| Family Room |

Accessorize: The Art Issue

Cover art: Libby Klein

We were the first of our social group to move back to North America from Yerushalayim. I had one little baby at the time, and I wasn’t working, so I was able to utilize a lot of the time she was napping to revisit my high school love of portrait drawing. I painted a lot.

I think I must have felt a little displaced, in a twilight zone. On the one hand, I was home, back in the neighborhood where I’d grown up. On the other hand, my friends were still pushing strollers in Arzei park together, while my siblings who lived near me were already deeply settled into their multi-child routines – and I was perfecting the uniformity of pumpkin muffins with their sticky-smooth maple glaze, in a different time zone than my friends and on a different schedule than my siblings.

Time moved quickly, as it does. The easel got folded up, the brushes cleaned and dried, we moved, and moved again. It’s been eight years or so since I’ve really invested energy into painting. However, I’ll often doodle with my girls after school, and, aghast that this skill was lying dormant, they were the ones who motivated me to whip out the canvas again.

I’m doing a series of gedolim now — simple techniques, pencil on a sketchpad. My brain filters shadows and facial features into microscopic shapes; the brim of a hat and the veins on a hand are dissected into hundreds of little triangles of varied depth, size, and texture.

I believe in the importance of having a hobby of your own, or some pull towards creativity. I know — usually that feels like a pipe dream. But I think that as adults, being able to access the ingenuity and imaginative thinking we utilized as kids is exactly what will make us patient and empathetic partners, colleagues, parents, and children. Find a moment in your day to cultivate your creativity.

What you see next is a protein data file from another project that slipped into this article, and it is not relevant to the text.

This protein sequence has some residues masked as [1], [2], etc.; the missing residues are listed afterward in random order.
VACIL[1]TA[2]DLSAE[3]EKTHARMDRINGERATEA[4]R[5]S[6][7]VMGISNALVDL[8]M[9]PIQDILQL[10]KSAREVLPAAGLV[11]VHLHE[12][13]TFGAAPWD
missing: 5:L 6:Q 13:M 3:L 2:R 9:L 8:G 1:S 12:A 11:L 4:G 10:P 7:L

If you’re interested in becoming a sketch-head like I am, here are the products I use:


Editor, Family Room


Black pencils in varied thicknesses create depth of shadow beyond graphite pencils.
Staedtler Mars Lumograph Black Pencils, gwartzmans.com


A fluffy brush of any kind makes blending an easy process. The result is completely streak-free.
Marseille Golden Camel Mop by Artist’s Loft, michaels.com


I’ll never sketch with another pencil. (I’m not high maintenance at all!)
Sketching Pencil Set by Artist’s Loft, michaels.com



A micro eraser works beyond cleaning up edges; it can create light ripples of shadow when used like an “eraser pen.”
Tombow Mono Zero Eraser Pen, deserres.ca


White gel pens provide the finishing dimension for portraiture — all those small details in hair and eyes come to life.
Gelly Roll Pens, deserres.ca


I love this for blending and somewhat intentionally messy blending. It’s a staple.
Tombow Mono Zero Eraser Pen, michaels.com


(Originally featured in Family Room, Issue 28)

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